Demand Immediate Forensic Audit of Rafale Deal: Yashwant Sinha

Launching an attack on the BJP, Yashwant Sinha raised questions over the Rafale deal while addressing the media.

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Launching an attack on BJP, Former Finance Minister Yashwant Sinha raised hard-hitting questions over the Rafale deal while addressing the media on 29 August 2018.

He said an immediate forensic audit of the deal by Comptroller and Auditor General (CAG) is the need of the hour.

I had suggested that the Comptroller and Auditor General (CAG) should immediately do a forensic audit of this deal. It means that they would do the audit and bring out if there was any criminal intent or negligence. I am emphasising this point because the Congress party is demanding that there should be a Joint Parliamentary Committee (JPC). A JPC is always  headed by a member of the ruling party, so clearly a member of the ruling party will chair the committee and we have known what happens if the chairman is not interested in finding the truth. We saw this in 2G and in Bofors, when Mr Shankaranand was the chairman of the JPC. There is just no use for this demand that there should be JPC. Instead, we should demand a forensic audit which must be completed by 31 December.
Yashwant Sinha, Former Finance Minister

Addressing the secrecy over the Rafale deal, Sinha said that, “the government says these are all top secret, there are specific India add-ons, therefore we can’t disclose this because this is sensitive information. Ask any strategic expert and they will tell you what are the equipment or additions that India has demanded in each aircraft. So there is no secrecy. But for the government of India all this is secret.”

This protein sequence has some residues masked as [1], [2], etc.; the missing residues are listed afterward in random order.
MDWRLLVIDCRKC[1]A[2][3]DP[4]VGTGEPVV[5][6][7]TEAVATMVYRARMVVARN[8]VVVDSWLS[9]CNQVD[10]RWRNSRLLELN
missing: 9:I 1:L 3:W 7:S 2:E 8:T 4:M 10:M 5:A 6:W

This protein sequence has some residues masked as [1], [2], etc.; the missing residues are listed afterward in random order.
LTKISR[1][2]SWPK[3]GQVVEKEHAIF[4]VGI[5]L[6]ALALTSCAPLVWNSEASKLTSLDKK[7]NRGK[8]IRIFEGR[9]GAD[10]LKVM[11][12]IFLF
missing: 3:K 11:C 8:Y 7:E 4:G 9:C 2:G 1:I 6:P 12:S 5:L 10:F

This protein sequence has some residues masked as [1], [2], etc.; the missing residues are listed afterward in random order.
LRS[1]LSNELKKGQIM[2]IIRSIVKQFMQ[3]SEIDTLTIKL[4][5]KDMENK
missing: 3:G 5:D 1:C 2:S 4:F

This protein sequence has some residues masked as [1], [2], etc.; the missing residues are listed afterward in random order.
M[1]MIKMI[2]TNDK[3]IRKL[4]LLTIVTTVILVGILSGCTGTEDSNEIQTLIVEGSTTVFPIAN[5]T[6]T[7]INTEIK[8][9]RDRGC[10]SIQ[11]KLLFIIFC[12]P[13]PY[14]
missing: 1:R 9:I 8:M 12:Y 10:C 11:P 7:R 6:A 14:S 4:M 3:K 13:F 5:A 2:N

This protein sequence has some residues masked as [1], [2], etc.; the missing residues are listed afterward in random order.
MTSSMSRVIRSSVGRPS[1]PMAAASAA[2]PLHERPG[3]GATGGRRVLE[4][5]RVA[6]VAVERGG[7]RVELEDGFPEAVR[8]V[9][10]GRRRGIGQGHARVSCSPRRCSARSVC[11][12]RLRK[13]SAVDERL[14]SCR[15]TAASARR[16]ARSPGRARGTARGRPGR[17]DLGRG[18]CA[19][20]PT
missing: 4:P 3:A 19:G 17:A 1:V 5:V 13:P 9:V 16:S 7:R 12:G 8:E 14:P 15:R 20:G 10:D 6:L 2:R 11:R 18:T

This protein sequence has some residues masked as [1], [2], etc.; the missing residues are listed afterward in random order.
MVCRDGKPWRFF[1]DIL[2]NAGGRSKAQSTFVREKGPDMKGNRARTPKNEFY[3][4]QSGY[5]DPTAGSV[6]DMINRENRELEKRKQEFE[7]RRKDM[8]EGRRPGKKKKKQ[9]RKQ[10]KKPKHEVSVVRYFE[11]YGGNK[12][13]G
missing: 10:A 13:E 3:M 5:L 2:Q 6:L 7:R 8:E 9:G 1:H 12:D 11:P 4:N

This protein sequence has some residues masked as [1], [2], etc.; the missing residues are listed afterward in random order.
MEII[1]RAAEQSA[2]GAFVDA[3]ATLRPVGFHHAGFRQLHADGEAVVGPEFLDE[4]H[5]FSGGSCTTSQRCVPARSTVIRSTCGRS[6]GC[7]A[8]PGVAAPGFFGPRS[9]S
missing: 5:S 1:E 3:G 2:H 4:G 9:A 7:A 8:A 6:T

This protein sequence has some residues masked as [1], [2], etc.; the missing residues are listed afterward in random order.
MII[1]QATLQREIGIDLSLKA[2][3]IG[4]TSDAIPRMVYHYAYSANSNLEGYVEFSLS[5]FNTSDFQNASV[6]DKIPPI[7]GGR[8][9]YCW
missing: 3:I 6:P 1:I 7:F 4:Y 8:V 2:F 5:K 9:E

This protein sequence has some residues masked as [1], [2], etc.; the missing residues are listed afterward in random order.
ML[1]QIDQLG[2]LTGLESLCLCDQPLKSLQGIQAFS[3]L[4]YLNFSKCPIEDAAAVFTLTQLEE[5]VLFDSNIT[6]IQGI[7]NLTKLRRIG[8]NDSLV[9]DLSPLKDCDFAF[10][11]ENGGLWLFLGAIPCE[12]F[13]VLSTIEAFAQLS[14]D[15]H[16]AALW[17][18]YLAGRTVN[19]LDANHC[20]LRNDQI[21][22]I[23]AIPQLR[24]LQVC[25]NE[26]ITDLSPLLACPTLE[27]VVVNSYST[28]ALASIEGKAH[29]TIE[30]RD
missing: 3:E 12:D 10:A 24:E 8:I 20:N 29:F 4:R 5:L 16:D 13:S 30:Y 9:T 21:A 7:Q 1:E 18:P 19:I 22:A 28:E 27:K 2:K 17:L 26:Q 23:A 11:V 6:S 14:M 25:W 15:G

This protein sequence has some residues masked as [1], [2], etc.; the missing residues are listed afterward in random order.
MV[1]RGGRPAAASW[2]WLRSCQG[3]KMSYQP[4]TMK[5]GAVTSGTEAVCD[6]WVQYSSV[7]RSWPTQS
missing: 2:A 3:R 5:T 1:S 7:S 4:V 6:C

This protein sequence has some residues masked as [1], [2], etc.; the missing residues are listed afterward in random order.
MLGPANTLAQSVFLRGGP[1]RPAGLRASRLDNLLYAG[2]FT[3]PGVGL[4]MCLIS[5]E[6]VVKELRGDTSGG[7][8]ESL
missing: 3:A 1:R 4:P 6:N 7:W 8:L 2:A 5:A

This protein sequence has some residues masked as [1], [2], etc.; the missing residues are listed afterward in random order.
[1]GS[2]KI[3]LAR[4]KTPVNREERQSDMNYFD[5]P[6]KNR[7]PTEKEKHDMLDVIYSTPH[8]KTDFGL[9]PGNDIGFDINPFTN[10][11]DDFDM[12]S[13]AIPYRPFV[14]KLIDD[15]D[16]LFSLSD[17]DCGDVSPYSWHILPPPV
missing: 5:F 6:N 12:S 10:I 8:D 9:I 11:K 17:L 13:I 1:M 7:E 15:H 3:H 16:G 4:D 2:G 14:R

Sinha also asked Indians to judge the arithmetic behind the deal, stating that the initial agreement was to acquire 126 Rafale jets for Rs 90,000 crore, while the new agreement will procure 36 jets for Rs 60,000 crore.

In relation to the government ordering 36 aircraft, he also said:

Why the magic number of 36?  Because a squadron in our Air Force would normally consist of about 20 aircraft, out of which 25 percent or about 4 would always be on ground for servicing, repairs etc and 16 would be in a ready-to-fly condition at any given point. Now why 36? If 8 aircraft are grounded, that will mean 28, which is not even two squadrons.  So I can’t make out the justification for this 36 number.   
Yashwant Sinha, Former Finance Minister

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